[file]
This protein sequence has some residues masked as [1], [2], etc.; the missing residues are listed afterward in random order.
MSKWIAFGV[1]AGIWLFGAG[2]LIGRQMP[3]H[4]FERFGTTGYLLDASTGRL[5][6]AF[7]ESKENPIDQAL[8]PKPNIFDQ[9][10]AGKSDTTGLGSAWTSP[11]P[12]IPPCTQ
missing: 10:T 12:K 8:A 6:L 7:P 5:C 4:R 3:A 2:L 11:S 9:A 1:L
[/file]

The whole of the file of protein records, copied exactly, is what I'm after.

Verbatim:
This protein sequence has some residues masked as [1], [2], etc.; the missing residues are listed afterward in random order.
MSKWIAFGV[1]AGIWLFGAG[2]LIGRQMP[3]H[4]FERFGTTGYLLDASTGRL[5][6]AF[7]ESKENPIDQAL[8]PKPNIFDQ[9][10]AGKSDTTGLGSAWTSP[11]P[12]IPPCTQ
missing: 10:T 12:K 8:A 6:L 7:P 5:C 4:R 3:A 2:L 11:S 9:A 1:L